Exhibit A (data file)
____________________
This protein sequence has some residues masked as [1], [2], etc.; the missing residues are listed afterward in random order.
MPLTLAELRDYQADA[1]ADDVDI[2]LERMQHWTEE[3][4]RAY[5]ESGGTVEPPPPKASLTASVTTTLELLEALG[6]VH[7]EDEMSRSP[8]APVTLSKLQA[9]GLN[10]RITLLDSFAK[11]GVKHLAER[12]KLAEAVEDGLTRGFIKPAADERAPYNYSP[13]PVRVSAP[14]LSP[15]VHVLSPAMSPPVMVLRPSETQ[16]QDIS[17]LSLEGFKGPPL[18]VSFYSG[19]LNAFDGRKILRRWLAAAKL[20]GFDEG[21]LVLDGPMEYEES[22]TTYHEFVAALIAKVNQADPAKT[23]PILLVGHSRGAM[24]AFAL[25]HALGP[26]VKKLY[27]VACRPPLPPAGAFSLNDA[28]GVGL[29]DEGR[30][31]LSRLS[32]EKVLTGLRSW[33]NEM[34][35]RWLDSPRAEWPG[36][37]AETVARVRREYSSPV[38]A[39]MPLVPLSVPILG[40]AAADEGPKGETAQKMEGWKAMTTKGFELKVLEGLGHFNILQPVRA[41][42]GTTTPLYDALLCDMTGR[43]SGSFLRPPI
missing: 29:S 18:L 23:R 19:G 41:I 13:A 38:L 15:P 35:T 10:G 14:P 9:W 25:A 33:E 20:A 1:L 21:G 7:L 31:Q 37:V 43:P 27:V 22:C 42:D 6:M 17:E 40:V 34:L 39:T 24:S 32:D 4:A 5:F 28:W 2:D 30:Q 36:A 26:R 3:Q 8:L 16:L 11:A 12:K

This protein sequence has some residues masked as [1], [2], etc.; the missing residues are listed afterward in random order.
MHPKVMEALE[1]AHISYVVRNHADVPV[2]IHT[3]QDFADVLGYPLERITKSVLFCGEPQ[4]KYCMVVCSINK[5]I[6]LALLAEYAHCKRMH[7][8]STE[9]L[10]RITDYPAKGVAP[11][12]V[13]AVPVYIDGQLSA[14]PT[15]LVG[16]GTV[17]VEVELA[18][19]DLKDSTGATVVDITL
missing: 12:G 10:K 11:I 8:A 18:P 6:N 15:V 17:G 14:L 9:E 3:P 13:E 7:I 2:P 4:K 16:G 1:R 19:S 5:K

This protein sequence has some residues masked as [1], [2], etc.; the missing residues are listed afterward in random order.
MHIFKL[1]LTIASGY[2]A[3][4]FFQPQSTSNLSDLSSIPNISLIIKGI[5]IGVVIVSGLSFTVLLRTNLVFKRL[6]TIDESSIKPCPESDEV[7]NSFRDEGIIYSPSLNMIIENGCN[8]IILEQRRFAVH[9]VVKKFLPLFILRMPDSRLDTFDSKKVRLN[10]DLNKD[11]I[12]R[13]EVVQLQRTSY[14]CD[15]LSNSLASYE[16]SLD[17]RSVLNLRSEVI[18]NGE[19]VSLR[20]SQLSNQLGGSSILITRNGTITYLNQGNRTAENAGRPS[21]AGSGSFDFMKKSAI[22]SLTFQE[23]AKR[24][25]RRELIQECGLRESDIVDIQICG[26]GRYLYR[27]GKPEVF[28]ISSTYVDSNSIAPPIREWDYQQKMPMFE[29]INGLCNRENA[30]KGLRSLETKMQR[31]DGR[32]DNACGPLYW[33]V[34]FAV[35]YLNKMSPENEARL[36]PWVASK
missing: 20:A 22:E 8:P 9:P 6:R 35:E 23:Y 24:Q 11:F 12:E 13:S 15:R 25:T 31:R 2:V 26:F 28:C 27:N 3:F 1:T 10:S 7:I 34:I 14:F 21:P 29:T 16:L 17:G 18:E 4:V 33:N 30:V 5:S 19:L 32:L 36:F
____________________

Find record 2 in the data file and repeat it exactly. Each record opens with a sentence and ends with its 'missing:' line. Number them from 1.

This protein sequence has some residues masked as [1], [2], etc.; the missing residues are listed afterward in random order.
MHPKVMEALE[1]AHISYVVRNHADVPV[2]IHT[3]QDFADVLGYPLERITKSVLFCGEPQ[4]KYCMVVCSINK[5]I[6]LALLAEYAHCKRMH[7][8]STE[9]L[10]RITDYPAKGVAP[11][12]V[13]AVPVYIDGQLSA[14]PT[15]LVG[16]GTV[17]VEVELA[18][19]DLKDSTGATVVDITL
missing: 12:G 10:K 11:I 8:A 18:P 6:N 15:V 17:G 14:L 9:E 3:P 13:E 7:I 2:P 4:K 16:G 1:R 19:S 5:K